In Iowa, two central-count machines -- used to read paper ballots by optical scanners in Greene and Harrison counties -- broke down, said Charles Krogmeier, deputy secretary of state.
The machine in Harrison County was repaired, but the machine in Greene had to await repair or replacement by its maker, Elections Systems & Software, in Omaha, Nebraska. Results were expected by 8 a.m. (9 a.m. ET).
Harrison County tends to skew Republican and has 9,796 voters.
In addition, Lee County -- in the southeast corner of the state -- was still opening its 6,800 absentee ballots early Wednesday, said Krogmeier. So too was Montgomery County, which had 517 absentee ballots, he said.
Both counties were expected to complete their work overnight, he said.
Another wild card is the 60,000 absentee ballots that were requested but have not yet been returned, he said.
As long as those absentee ballots were postmarked on or before November 1 and are received by noon Monday, November 8, they will be counted, he said.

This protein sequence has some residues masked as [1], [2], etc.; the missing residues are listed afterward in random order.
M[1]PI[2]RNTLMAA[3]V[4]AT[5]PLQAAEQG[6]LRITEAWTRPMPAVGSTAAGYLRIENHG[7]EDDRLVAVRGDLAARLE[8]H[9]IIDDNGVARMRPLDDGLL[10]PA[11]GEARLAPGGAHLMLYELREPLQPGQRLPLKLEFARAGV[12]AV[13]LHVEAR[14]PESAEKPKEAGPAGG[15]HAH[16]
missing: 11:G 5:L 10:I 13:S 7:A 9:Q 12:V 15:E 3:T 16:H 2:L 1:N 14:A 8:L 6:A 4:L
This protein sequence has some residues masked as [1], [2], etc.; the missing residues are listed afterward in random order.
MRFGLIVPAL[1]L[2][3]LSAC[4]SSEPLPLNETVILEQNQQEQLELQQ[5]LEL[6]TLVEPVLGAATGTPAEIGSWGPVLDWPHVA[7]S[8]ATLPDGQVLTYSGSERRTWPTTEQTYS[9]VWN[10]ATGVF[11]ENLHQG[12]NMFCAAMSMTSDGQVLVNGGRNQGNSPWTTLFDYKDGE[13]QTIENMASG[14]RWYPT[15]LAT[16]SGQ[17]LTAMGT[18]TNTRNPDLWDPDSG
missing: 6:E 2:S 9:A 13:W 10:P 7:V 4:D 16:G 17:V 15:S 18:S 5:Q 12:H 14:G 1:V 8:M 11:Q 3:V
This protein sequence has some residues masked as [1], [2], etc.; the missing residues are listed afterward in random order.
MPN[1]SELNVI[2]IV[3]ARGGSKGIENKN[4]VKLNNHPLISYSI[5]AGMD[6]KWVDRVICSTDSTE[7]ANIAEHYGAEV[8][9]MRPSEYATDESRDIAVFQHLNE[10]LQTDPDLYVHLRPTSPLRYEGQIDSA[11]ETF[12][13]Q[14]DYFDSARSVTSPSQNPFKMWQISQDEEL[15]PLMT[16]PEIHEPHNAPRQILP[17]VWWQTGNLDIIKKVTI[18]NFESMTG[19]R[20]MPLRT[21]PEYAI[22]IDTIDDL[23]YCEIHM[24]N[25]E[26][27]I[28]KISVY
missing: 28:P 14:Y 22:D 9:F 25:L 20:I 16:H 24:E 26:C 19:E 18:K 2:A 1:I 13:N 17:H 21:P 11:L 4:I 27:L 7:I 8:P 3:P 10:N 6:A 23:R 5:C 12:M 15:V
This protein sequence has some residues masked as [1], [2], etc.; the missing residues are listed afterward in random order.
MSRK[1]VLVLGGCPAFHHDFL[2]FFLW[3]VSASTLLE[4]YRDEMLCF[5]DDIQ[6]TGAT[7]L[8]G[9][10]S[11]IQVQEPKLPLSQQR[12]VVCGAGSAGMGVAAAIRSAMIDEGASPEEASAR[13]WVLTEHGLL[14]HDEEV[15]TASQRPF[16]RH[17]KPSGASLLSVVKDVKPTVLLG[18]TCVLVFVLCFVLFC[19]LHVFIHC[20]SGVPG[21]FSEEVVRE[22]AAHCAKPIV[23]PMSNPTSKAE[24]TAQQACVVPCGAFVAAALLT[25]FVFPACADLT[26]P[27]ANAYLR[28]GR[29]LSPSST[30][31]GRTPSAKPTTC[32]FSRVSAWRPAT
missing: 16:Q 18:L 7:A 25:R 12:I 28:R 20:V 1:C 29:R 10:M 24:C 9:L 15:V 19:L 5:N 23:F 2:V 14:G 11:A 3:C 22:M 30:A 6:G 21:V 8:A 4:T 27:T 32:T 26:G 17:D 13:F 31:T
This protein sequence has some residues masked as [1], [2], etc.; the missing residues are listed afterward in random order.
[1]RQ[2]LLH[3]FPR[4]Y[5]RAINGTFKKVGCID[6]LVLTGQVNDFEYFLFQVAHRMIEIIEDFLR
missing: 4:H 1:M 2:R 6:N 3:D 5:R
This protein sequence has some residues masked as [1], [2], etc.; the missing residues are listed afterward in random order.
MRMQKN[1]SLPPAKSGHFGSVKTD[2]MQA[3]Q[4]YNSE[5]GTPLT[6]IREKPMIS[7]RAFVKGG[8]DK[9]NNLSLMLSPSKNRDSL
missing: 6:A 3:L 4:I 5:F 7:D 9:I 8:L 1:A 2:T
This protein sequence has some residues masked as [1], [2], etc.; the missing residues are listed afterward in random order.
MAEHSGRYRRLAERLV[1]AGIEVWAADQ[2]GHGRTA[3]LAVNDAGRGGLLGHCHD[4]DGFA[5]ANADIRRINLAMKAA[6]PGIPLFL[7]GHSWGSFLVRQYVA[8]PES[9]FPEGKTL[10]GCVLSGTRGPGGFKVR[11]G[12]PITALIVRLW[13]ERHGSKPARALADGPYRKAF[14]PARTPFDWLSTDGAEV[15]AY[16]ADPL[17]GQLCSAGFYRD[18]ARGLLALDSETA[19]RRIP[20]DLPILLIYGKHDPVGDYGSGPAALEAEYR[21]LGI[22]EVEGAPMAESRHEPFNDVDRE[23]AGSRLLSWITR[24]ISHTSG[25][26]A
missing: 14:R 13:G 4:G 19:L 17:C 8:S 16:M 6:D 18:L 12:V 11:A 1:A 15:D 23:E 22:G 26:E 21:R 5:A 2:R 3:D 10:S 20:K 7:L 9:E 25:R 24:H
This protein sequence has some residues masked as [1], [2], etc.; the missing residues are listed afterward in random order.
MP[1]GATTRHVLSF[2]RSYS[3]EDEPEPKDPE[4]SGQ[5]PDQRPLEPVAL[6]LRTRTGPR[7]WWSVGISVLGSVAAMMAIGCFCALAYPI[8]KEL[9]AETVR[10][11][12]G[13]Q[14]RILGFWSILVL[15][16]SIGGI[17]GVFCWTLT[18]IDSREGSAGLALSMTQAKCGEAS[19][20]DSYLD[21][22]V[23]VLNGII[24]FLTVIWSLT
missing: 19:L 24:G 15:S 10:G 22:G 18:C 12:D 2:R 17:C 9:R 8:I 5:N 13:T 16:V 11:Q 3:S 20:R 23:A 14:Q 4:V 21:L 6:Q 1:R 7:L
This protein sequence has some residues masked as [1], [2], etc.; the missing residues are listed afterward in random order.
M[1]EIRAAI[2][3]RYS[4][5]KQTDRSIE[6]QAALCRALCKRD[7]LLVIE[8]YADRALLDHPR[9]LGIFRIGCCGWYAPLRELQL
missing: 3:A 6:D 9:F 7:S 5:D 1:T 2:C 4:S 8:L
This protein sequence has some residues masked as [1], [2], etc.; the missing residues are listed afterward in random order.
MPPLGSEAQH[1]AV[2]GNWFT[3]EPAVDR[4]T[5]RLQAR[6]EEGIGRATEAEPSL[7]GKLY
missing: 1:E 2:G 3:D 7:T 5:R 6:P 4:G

And about 10,000 provisional ballots will be counted Thursday, said Secretary of State Chet Culver.
"We have to be patient and we have to let the process work," he said.
Florida official: Absentee count may last days
Florida voters cast an "incredible number" of absentee ballots in Tuesday's presidential election, and counting them may take until Thursday, Secretary of State Glenda Hood said Tuesday night.
Hood said only about 30,000 of the 94,000 absentee ballots received in heavily Democratic Miami-Dade County had been counted, and officials were pulling in "extra staff" to complete the count by noon Thursday, the deadline by which counties must complete the unofficial canvass of all votes.
Broward County, north of Miami and also heavily Democratic, had 92,000 absentee ballots requested, Hood said, but the count of the ballots that were returned may be completed overnight.
Palm Beach County began counting its absentee ballots Friday. In that county, 70,000 absentee ballots were received, Hood said.
Hood said workers will continue tallying the votes around the clock until the process is completed.
With about 99 percent of the precincts reporting in Florida's Senate race, former Bush administration Housing and Urban Affairs Secretary Mel Martinez, a Republican, held a nearly 72,000-vote lead over Betty Castor, for the seat being vacated by retiring Democratic Sen. Bob Graham. But Castor refused to concede, citing uncounted votes.
CNN's Alanne Orjoux, Tom Watkins, Paul Varian, Deborah Feyerick, Susan Candiotti, Adaora Udoji, Chris Mould and Fran Fifis contributed to this report.